and so the makeover begins.....
The biggest challenge I faced during the first couple of months was spending money. I was used to department stores with tempting irresistible displays of every imaginable household item, large out-of-town superstores with rows upon rows of decorative items. Mapusa, our local market town and nearest shopping centre came as a challenge indeed.
Has anyone ventured into Viranis? I spent many hours in there clutching my list. Most things were either in the ‘godown’ (I never discovered where this mysterious ‘godown’ was but it wasn’t for want of pleading with them to take me and let me browse in there) or, if it wasn’t in the godown, then a boy was shoved up through a hatch in the ceiling of the shop and after what seemed like an eternity would triumphantly throw a dusty packet down into the shop.
“Perfect! just what I wanted I will have six in that size and colour”
“Sorry madam – out of stock”
“Ok show me what six matching pieces you do have in stock”
“No sorry only two-two pieces” I came to realise meant pairs.
I often felt like I was about to lose the will the live. Before leaving the UK one of my pet hates was shopping but oh how I longed for a trolley and wide aisles.
The next biggest challenge was learning to ask the right question.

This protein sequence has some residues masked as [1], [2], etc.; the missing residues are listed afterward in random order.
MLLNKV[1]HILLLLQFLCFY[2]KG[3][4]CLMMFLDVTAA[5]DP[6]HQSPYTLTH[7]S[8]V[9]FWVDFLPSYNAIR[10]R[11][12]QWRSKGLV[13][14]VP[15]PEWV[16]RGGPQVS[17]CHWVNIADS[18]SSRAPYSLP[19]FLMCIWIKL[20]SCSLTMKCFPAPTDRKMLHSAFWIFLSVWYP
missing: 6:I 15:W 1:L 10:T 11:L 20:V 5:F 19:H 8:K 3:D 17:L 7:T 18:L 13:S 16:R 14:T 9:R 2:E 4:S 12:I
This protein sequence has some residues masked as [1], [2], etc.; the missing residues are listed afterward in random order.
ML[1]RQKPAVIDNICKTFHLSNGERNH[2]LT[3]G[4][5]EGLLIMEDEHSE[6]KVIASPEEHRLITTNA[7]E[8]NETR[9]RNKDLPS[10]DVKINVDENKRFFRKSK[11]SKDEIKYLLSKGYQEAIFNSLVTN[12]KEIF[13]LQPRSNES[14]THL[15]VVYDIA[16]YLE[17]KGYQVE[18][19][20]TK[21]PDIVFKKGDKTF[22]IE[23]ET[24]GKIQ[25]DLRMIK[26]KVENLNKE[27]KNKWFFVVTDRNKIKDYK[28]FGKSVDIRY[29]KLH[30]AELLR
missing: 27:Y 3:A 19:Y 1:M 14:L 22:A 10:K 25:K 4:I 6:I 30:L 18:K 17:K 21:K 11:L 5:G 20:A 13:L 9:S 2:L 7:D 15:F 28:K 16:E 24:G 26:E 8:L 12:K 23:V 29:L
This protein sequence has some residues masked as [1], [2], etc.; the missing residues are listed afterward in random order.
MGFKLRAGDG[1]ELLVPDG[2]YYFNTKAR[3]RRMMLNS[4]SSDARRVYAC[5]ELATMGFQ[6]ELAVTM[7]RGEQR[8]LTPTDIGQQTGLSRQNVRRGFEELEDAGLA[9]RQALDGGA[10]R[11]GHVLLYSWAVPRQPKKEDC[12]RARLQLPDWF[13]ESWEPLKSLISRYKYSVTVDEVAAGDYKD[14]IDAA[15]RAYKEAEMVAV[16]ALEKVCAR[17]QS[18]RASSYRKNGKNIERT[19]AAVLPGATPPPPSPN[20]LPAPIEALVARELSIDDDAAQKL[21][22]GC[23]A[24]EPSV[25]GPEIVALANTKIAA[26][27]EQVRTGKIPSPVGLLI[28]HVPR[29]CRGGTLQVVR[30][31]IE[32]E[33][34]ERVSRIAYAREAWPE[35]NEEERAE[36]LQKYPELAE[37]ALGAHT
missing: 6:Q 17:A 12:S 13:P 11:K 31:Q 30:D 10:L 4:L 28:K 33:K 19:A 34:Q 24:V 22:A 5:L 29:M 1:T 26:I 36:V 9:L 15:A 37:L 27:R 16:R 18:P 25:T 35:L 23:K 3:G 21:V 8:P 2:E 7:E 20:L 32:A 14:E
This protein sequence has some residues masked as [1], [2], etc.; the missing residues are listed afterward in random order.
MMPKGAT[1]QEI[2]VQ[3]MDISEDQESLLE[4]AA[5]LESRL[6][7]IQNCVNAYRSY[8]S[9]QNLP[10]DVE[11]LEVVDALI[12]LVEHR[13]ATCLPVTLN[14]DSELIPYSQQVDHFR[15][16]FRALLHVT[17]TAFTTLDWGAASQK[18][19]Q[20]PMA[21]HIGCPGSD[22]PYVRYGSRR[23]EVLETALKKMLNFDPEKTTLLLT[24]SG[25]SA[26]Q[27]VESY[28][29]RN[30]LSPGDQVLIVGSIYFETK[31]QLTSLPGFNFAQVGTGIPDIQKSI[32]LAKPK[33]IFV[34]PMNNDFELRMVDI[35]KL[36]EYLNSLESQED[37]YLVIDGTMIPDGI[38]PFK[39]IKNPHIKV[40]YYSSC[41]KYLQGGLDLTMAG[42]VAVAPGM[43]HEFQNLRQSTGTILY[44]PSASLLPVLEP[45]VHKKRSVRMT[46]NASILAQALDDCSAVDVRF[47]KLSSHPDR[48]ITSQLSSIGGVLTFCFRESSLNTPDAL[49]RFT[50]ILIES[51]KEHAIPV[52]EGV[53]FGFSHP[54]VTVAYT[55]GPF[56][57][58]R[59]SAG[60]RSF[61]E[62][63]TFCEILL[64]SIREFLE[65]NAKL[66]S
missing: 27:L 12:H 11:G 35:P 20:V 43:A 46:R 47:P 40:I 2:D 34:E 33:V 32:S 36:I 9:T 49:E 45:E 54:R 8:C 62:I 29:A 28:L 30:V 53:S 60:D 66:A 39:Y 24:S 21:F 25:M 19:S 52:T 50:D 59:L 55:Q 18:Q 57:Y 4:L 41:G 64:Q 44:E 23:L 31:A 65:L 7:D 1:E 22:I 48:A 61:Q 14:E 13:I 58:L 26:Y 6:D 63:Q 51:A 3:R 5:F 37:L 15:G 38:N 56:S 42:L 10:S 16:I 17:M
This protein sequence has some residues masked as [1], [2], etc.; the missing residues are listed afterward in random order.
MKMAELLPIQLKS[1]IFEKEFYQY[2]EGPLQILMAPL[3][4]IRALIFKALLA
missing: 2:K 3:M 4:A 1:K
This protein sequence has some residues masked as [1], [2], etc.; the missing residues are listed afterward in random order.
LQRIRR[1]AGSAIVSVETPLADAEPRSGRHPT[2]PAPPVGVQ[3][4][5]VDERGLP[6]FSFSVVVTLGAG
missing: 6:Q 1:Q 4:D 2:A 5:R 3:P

Dharmendra (DDK upholsterers) came highly recommended for any upholstery or curtain requirements. He was summoned to meet me at Gonsalves House where we spent several hours discussing the soft furnishing requirements resulting in a long shopping list. I promised to drop the fabric off later that afternoon but Dharmendra somehow found it impossible to give me directions to his workshop struggling with opposite, behind, next to, in front of. To put him out of his misery I stopped him in mid flow.
“I know the village, is there a sign that can be seen from the main road?”
“YES there is a sign” he shouted triumphantly.
“Don’t worry then, I will find you” and I shot off to shop ‘til I dropped.
Later that afternoon – the car piled to the roof with curtain poles and bolts of fabric - I was driving slowly through Nerul looking for his workshop. Suddenly a very excited Dharmendra leapt out in front of me pointing towards a small building with the roller shutter door at half mast with just a glimpse of a row of sewing machines. Thankfully Darmendra had been on the side of the road that afternoon otherwise to this day I would never have found it. I was puzzled to say the least
“Dharmendra – good you were here, I was lost, I thought you said you had a sign!”
“I have” and pointed proudly to a large sign above his workshop that proclaimed ‘CHICKENS’
Despite the steep learning curve I managed to get our first three villas ready, photo shoot done and prints posted (yes I know posted) back to Linda in the UK.
Meanwhile life went on for Linda who was leading a double life at her word processor (note before Pc’s). One window open with a policy paper on some topic or other and underneath it the draft of our first brochure. Her colleagues, well aware of her escape plans, would walk across the office shaking the soil out of their trouser legs much to the puzzlement of her boss. Steve McQueen and Dickie would have been proud of Linda’s escape tunnel plans.
Sadly no copy of this magnificent first attempt brochure exists today (unless someone has kept one knowing they would be collector’s items one day).
The villas ready, the brochure printed now all we had to do was tell people.